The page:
Life of Bishop Martin Stephan, Part 1

To prepare for the prose blog, I traced Martin Stephan’s path from birth to death, beginning with his life as a boy in Northeast Moravia. By dead of winter, sister Judith Stephan, Sue Moore and I drove to his home town Stramberg, (CZ). The sun rose at 8:30 a.m. and set at 3:30 pm. Cold fog rolled over the mountains. We saw the famous Sipka cave near Stramberg, where Martin and his sister Wilhelmina hid for two days from marauding Jesuits looking for Lutherans to kill. What must they have felt, in grief over the death of their father? Shivering in the dark, not knowing if they would survive for their faith? And then, their terrifying escape by dead of night towards Breslau, (Poland)! For the next five years, Martin developed his skills as a journeyman weaver, it is thought, in that Silesian area. How did they get there? We travelled the 280 kilometers, about 175 miles between that lovely city and Stramberg. Not an easy trek for youngsters. They probably followed the Oder River.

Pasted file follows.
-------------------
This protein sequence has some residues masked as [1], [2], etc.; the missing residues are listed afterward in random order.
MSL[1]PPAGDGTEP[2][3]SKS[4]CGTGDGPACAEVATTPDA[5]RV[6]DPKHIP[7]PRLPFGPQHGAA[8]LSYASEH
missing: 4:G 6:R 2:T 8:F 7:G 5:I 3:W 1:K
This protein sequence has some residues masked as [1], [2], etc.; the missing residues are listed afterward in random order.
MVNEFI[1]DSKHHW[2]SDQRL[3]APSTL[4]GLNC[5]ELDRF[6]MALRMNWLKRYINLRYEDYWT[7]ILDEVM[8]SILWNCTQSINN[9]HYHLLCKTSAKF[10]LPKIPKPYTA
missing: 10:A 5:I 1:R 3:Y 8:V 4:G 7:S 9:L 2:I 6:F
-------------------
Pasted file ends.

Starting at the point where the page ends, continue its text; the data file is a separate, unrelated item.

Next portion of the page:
In 1802 Martin was invited by pietists to enroll in St. Elizabeth’s Gymnasium in Breslau. Where his sister ended up no one knows for sure. Martin then was able to matriculate at the University of Halle in 1804 at the age of 27. After the Battle of Jena in 1806 Napoleon closed that University. Candidate Stephan then moved to the University in Leipzig, completing his doctorate in 1809. I have a copy of the Latin certificate. On a return visit to CZ, my then partner Julie and I located Haber, a little village in North Bohemia where Stephan accepted his first pastorate. The following year, he received a call to St. John’s Lutheran Church in Dresden I visited al three cities numerous times over the years, beginning with my student days in Germany.
From Dresden Martin exiled to America in 1838.I visited Chester, Il, where Martin Jr. served as pastor., and his father I went to Perry County several times as well, obtaining court records on Martin Stephan’s acquittal. And finally, in 1996 I attended a family reunion and visited nearby Trinity Lutheran Church in Prairie, IL where Martin Stephan Sr. was Pastor for a half year before his death in 1846 at age 69.
Thus, I had come full circle with Bishop Stephan’s odyssey. I had a clearer picture of him. The time now beckoned for me to dig deeper.

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